The degree of inter-firm competition that this new economy could involve is particularly unclear. And what of the characteristics of a new wage-based labour market that will be needed to supply employees to private firms, where the labour-power of a new class of “productive” workers would become one of Cuba’s newest commodities and where out-and-out surplus-value extraction and capital accumulation would be the prime mover for more and more privatised firms and economic sectors? Surprisingly, there is very little mention of such basic socialist concepts and critiques from some of the Cuban economists I have heard and read in the past year.
Another set of issues posed by some Cuban economists and co-operative developers is how production inputs will be provisioned in a non-state sector. They realise that some sort of wholesale market will be needed, for instance, but are not clear about its make-up. This has been traditionally handled by state quotas in Cuba. How will the non-state sector adapt to supply and demand constraints? Will a production input and supplies market be driven and regulated by price-indicators for new non-state businesses to capitalise, or will state planning still be maintained there? Both of these scenarios have their downsides for a potential co-operative economy.
And what is the role of foreign businesses and suppliers? The issue of what type of consumer markets will emerge is equally vague still. Finally, if the Cuban government’s plan is to transition former state employees to the new “non-state” economic sector and, in so doing, increase the country’s non-state workers by as much as a fifth by 2015, how exactly will this transition happen and how will the Cuban state guarantee the lineamientos’ and Raul Castro’s repeated assurances that “no one will be left unprotected” in the process?
All of these questions remain without clear answers to most Cubans I spoke with. But what is clear is that co-operatives will surely be allowed to emerge outside of the agricultural sector as service, consumer, housing and worker co-operatives. There is, moreover, a pending law of co-operatives that is being written right now, set to be released sometime this year, that should clarify to what degree the government is expecting co-operatives to take a leading role in the new non-state economic sector (Piñeiro Harnecker, 2012).
In sum, from the countless conversations I had while in Cuba with academics, government workers, co-operators and people on the street, many Cubans are very willing to contemplate and consider the role of a larger co-operative sector. There is no doubt that many Cubans are working hard to make this a reality in the coming months and years.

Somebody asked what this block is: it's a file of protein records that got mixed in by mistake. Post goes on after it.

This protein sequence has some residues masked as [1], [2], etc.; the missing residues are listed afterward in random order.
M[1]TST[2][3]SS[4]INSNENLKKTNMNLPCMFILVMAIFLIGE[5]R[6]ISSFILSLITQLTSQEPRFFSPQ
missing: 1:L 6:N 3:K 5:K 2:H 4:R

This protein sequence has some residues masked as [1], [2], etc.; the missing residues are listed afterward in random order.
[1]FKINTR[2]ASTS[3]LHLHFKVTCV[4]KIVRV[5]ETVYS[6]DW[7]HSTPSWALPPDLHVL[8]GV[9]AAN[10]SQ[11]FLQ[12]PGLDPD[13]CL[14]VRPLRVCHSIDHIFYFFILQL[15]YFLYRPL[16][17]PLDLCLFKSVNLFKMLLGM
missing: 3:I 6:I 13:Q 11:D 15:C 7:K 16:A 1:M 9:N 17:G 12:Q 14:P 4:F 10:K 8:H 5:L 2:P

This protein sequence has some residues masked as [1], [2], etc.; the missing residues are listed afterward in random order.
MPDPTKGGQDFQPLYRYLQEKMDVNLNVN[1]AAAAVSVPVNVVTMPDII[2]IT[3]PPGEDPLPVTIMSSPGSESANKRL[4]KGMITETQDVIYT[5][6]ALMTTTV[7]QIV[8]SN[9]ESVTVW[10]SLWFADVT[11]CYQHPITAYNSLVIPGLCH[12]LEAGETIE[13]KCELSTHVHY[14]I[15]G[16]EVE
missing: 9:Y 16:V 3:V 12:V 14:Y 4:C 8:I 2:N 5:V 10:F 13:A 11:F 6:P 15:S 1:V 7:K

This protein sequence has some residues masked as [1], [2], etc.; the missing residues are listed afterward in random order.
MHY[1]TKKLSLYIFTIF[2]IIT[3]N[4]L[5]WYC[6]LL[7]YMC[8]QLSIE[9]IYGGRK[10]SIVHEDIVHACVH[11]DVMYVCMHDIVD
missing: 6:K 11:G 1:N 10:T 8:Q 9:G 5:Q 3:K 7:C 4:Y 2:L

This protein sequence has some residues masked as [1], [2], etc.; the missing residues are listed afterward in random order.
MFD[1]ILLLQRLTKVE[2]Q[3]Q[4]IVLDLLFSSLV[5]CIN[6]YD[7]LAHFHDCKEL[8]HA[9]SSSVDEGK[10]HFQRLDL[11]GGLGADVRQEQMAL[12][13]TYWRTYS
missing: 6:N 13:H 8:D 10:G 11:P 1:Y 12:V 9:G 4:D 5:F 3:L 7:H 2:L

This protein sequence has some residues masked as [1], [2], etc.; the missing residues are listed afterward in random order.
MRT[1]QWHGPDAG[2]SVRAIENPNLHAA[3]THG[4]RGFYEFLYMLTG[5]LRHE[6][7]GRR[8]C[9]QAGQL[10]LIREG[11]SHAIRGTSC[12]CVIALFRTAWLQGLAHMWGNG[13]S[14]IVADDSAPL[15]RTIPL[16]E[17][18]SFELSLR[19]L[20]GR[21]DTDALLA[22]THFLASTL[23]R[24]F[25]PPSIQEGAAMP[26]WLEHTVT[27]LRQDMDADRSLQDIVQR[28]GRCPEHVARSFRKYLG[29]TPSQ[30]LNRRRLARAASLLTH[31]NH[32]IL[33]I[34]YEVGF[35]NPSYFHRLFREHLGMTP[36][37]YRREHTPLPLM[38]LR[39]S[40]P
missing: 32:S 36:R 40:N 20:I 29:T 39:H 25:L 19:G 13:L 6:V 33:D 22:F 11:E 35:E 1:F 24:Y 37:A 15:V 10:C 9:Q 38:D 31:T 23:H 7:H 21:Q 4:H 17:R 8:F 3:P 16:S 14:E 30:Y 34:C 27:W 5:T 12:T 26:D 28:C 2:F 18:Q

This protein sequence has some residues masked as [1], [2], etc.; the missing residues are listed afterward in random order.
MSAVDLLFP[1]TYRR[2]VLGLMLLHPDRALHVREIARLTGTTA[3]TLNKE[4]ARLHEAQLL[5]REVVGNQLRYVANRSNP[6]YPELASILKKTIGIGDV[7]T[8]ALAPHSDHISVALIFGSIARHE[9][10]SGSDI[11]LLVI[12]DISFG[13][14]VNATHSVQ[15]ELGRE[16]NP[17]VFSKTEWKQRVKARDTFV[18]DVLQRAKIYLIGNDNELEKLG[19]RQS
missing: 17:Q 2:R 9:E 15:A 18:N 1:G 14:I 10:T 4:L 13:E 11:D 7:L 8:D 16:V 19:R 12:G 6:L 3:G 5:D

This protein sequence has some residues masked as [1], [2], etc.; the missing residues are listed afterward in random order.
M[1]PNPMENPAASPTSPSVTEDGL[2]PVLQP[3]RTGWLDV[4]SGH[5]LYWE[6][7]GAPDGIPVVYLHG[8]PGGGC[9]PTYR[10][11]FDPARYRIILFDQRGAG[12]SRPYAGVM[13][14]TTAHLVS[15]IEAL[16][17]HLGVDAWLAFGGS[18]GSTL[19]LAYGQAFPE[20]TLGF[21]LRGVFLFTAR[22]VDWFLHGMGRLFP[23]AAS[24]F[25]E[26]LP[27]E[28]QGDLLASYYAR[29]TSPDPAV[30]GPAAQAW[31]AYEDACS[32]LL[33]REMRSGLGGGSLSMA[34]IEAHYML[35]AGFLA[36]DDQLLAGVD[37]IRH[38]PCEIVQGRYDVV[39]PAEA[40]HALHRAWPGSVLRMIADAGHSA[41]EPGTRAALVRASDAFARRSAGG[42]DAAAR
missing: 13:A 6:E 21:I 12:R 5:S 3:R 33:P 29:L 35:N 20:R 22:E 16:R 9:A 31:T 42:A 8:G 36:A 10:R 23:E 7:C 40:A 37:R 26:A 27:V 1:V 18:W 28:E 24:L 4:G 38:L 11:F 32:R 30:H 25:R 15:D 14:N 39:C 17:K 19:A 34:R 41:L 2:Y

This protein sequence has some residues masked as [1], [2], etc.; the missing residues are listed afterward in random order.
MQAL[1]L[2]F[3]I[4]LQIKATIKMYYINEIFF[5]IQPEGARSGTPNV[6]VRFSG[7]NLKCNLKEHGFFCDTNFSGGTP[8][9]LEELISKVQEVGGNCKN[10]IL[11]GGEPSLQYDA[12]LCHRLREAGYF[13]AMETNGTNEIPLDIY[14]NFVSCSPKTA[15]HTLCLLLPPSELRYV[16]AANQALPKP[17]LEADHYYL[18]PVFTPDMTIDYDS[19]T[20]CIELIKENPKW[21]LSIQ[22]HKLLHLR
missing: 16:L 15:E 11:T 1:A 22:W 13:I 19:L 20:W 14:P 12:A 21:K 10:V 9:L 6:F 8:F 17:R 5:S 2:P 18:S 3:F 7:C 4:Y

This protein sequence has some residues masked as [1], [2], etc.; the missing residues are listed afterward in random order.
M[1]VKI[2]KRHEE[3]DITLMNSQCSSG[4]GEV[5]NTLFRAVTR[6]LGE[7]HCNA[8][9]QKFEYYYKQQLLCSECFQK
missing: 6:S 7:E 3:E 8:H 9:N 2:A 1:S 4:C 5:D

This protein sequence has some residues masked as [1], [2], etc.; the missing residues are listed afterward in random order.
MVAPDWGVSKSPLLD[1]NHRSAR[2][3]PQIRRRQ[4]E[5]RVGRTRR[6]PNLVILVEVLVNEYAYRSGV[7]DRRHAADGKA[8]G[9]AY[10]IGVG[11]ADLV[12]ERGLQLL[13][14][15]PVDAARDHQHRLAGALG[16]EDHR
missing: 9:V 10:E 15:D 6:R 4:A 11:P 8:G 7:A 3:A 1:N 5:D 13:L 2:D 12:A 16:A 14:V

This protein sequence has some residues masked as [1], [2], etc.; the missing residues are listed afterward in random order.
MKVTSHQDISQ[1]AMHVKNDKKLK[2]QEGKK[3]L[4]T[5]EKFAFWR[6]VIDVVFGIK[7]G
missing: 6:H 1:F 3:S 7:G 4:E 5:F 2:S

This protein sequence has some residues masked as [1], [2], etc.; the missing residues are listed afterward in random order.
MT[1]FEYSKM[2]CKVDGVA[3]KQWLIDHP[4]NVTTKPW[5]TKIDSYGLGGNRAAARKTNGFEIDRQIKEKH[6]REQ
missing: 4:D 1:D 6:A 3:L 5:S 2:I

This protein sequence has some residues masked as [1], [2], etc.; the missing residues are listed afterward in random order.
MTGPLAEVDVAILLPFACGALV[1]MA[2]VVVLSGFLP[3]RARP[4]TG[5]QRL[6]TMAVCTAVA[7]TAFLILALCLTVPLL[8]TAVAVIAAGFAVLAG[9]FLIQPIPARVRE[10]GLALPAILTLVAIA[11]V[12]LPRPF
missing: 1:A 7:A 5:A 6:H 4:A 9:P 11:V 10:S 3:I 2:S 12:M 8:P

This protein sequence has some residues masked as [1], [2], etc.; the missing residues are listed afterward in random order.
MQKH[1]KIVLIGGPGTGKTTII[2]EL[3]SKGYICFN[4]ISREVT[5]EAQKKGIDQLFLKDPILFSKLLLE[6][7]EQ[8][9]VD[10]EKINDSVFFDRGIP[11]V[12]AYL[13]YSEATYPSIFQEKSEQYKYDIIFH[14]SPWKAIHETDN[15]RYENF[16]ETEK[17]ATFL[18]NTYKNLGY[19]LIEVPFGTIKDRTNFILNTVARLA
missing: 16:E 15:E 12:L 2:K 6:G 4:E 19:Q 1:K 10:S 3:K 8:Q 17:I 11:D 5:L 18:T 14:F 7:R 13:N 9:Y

My sense is that many – perhaps the majority – of Cubans know that they have too much to lose to go down the neoliberal path, a distinct possibility given the trajectory of other “socialist” command economies, and the structural reforms that are unfolding. The co-operative path to economic sustainability would, I think, be a viable alternative development model for many key sectors of the Cuban economy. Such a development model would keep social wealth within the country and expand the capacities of Cuban workers in self-management. Such activism and participation among workers can also be a key spur to the nature of reforms in crucial areas where large state enterprises will remain, whether fully state owned or in joint enterprises. The co-operative road to reforms, most importantly, could help conserve the successes of Cuba’s brand of socialism, notably its egalitarian education, cultural and health sectors, which remain quite unique across South America and the Caribbean. At the same time, such co-operative-based reforms could help Cuba move along a new path toward 21st century socialism.
Additional References on Cuba’s new co-operatives: … (full text).
(Marcelo Vieta recently completed his Ph.D. from York University’s Program in Social and Political Thought with a dissertation looking at the innovations, challenges and political economic conjunctures of Argentina’s empresas recuperadas por sus trabajadores (worker-recuperated enterprises). He is currently a post-doctoral research fellow at the University of Trento’s European Research Institute on Cooperative and Social Enterprises (EURICSE) in Trento, Italy. Marcelo can be reached here, or here).
CSR (corporate social responsibility) Case Study – Co-operative Financial Services/Governance, on article 13 – the responsible business experts (CSR Case Study Series, May 2005);
Failing to Break Up the Big Banks is Destroying America, on Global Research.ca, by Washington’s Blog, July 21, 2012.
The Libor Scandal In Full Perspective, on Global Research.ca, by Dr. Paul Craig Roberts, July 20, 2012.